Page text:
I've been putting some thoughts down over the last couple of years. It is now a 5 page document and a bit too long to post here all at once so I'm going to break it up into segments. Part 1 is basically a personal history of how I reached the current point in my (anti-) religious philosophy.
Never Quite Grasping God
Julia Sweeney has a one-woman show called Letting Go of God in which she describes an anguishing journey from devout Catholic to complete atheist. My own personal journey was not like that. I didn’t have to “let go” as I never quite had a solid grip to begin with. Or maybe I should say that God, in the form of Christian religion, never quite had a good grip on me. There never was a letting go nor any sort of sudden epiphany, just a gradual realization that I didn’t believe and never really had.
My introduction to religion came at about age 4 or 5 when a neighbor invited me to go to Sunday School with their child. Until that time I had not been indoctrinated with any religion. The time frame was the early 1950s so I may have had some cultural awareness of God, Jesus and churches but it was nothing imparted by my parents who never showed any religiosity at home. I began going with the neighbors (whom I’ve completely forgotten) and learning all of the standard children’s biblical stories: Adam & Eve, Jonah & the Whale, Moses in the Bullrushes, Moses & the Ten Commandments, Noah, etc. Like any child, I believed these stories just as I believed the Santa Claus and Easter Bunny stories. But in hindsight I can’t really call that belief. Not reasoned belief anyway, just childish acceptance of what I was taught by adults.
Soon my parents began going to church also and eventually became very active in church affairs. I’m not sure which brand of church those early neighbors took me to but our family began attending Presbyterian churches. My father was in the military and we moved several times, picking a new Presbyterian church at each location. Despite my parents’ involvement in church activities, there were still no religious observances at home. We didn’t read the Bible, didn’t say grace or any other prayers, didn’t have crosses or pictures of Jesus, none of the things that might have made me think my parents were serious about God. We did however attend Sunday services religiously. When I was younger, it was strictly Sunday School for me but as I got older I started attending the regular worship services. When I became a teenager, there were weekly youth group meetings and in the summer there was church camp. Much of my life revolved around the youth group activities and the other teens in my church.
That’s a bit of the background. I was steeped in religious attendance, church activities, and biblical knowledge. I mention the latter with a bit of irony and sarcasm. As I have discovered, the church does not really teach you much about the Bible. They pick and choose specific passages and quietly ignore the less savory ones. That, I think, may have been one of the triggers in my awakening.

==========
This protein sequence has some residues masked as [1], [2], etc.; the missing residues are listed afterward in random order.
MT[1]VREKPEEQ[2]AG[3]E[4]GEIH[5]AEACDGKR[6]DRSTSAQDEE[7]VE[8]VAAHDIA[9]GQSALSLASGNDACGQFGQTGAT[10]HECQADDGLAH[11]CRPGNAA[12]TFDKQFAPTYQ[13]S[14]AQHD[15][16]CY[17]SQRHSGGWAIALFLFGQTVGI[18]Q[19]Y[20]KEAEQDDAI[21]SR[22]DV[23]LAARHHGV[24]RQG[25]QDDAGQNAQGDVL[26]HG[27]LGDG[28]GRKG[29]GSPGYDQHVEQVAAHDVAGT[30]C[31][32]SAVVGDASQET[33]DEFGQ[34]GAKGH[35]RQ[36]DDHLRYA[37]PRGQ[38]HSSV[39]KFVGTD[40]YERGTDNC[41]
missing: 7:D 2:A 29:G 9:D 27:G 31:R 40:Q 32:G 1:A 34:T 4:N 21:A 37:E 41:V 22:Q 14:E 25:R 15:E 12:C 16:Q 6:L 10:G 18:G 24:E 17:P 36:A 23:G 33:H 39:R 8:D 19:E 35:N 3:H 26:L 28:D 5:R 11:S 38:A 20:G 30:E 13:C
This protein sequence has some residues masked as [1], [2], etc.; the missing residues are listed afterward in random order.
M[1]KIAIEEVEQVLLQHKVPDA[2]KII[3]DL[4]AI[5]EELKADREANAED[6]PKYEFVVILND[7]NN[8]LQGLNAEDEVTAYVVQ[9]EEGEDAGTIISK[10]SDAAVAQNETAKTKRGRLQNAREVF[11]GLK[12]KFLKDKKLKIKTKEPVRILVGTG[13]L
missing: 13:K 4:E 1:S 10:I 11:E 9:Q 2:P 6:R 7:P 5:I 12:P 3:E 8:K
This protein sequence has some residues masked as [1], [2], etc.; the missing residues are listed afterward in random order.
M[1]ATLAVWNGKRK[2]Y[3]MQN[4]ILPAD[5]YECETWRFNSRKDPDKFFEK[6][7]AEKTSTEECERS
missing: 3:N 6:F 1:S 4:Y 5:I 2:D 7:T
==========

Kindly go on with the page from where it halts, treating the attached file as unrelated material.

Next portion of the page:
Somewhere along the way as I got older I began to realize that I didn’t really believe that there was an invisible being who watched and guided everything. At the time, I kind of wondered if there was something wrong with me for not believing but I couldn’t convince myself to believe. I still went to church services on Sunday because my parents and society more or less insisted on it and I still attended youth fellowship meetings because my friends did. More importantly, my girlfriend went to the meetings and it was an extra chance to be with her and maybe make out a little bit when I gave her a ride home. Church was good for one thing, but the God part had become meaningless to me. I can’t put a date to it but it was probably around age 16 when I came to that realization about my not really believing. That was a long time ago (44 years ago as I write this) and I can only make some conjectures about my real thinking processes at the time but I remember a few things. One that comes to mind is sitting in church during a prayer and looking around at all of the adults with their heads bowed and wondering if they really believed or if they were just going through the motions like me. I never did figure that out. In looking back I can only remember a general unease about believing in God. I now have some specific reasons and arguments but if any of those played a part in my original decision, it was pretty much subconscious.
By age 18 I had broken up with the girlfriend from church and I was in junior college. My parents no longer insisted that I go to church with them and since I didn’t see any reason to go, I drifted away. Nowhere was there any anguish, anger, or any other emotion except maybe a sense of relief. I didn’t have to pretend anymore. Still, I didn’t exactly advertise myself as an atheist. By now the year was 1967 and I was living in Northwest Florida. We were still in the middle of the Cold War and to say that you were an atheist was tantamount to claiming to be a Rooski-loving, pinko commie. The McCarthy era was over but many of the sentiments still prevailed. The only atheist I had ever heard of was Madalyn Murray O’Hair and she didn’t have a very good reputation. I was unaware of people like Bertrand Russell and Ambrose Bierce or even the anti-religion side of Samuel Clemens. At the time it didn’t mean anything to me to find other non-believers or find supportive literature. I was quite happy with my own decision and with keeping it to myself.
I’m still happy with the decision and over the years I have discovered rational reasons that support the decision.